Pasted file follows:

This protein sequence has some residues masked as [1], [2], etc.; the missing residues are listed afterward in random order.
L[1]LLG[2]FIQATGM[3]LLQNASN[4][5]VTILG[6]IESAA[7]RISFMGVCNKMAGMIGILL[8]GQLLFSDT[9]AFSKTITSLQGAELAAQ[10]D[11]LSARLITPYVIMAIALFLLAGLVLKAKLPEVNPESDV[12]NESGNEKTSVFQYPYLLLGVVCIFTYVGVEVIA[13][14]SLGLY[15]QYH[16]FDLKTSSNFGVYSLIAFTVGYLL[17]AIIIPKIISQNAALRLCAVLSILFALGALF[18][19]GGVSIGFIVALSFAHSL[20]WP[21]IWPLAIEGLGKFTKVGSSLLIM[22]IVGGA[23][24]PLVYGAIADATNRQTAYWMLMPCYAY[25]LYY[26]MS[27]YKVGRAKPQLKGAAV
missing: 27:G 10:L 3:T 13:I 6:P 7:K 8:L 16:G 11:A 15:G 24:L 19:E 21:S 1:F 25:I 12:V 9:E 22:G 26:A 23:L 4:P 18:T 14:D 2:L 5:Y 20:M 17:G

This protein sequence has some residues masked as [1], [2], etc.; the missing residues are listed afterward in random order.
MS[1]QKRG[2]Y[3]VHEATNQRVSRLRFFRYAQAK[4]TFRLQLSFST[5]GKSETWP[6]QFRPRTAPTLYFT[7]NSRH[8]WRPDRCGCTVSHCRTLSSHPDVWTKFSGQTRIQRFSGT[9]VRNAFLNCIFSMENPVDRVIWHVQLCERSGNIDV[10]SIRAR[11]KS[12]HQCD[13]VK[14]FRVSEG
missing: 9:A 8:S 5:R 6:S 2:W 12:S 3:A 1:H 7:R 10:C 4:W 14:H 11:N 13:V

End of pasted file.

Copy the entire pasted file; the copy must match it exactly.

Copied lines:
This protein sequence has some residues masked as [1], [2], etc.; the missing residues are listed afterward in random order.
L[1]LLG[2]FIQATGM[3]LLQNASN[4][5]VTILG[6]IESAA[7]RISFMGVCNKMAGMIGILL[8]GQLLFSDT[9]AFSKTITSLQGAELAAQ[10]D[11]LSARLITPYVIMAIALFLLAGLVLKAKLPEVNPESDV[12]NESGNEKTSVFQYPYLLLGVVCIFTYVGVEVIA[13][14]SLGLY[15]QYH[16]FDLKTSSNFGVYSLIAFTVGYLL[17]AIIIPKIISQNAALRLCAVLSILFALGALF[18][19]GGVSIGFIVALSFAHSL[20]WP[21]IWPLAIEGLGKFTKVGSSLLIM[22]IVGGA[23][24]PLVYGAIADATNRQTAYWMLMPCYAY[25]LYY[26]MS[27]YKVGRAKPQLKGAAV
missing: 27:G 10:L 3:T 13:I 6:P 7:K 8:L 16:G 11:A 15:G 24:L 19:E 21:S 1:F 25:I 12:V 9:E 22:G 26:A 23:L 4:P 18:T 14:D 2:L 5:Y 20:M 17:G

This protein sequence has some residues masked as [1], [2], etc.; the missing residues are listed afterward in random order.
MS[1]QKRG[2]Y[3]VHEATNQRVSRLRFFRYAQAK[4]TFRLQLSFST[5]GKSETWP[6]QFRPRTAPTLYFT[7]NSRH[8]WRPDRCGCTVSHCRTLSSHPDVWTKFSGQTRIQRFSGT[9]VRNAFLNCIFSMENPVDRVIWHVQLCERSGNIDV[10]SIRAR[11]KS[12]HQCD[13]VK[14]FRVSEG
missing: 9:A 8:S 5:R 6:S 2:W 12:S 3:A 1:H 7:R 10:C 4:W 14:H 11:N 13:V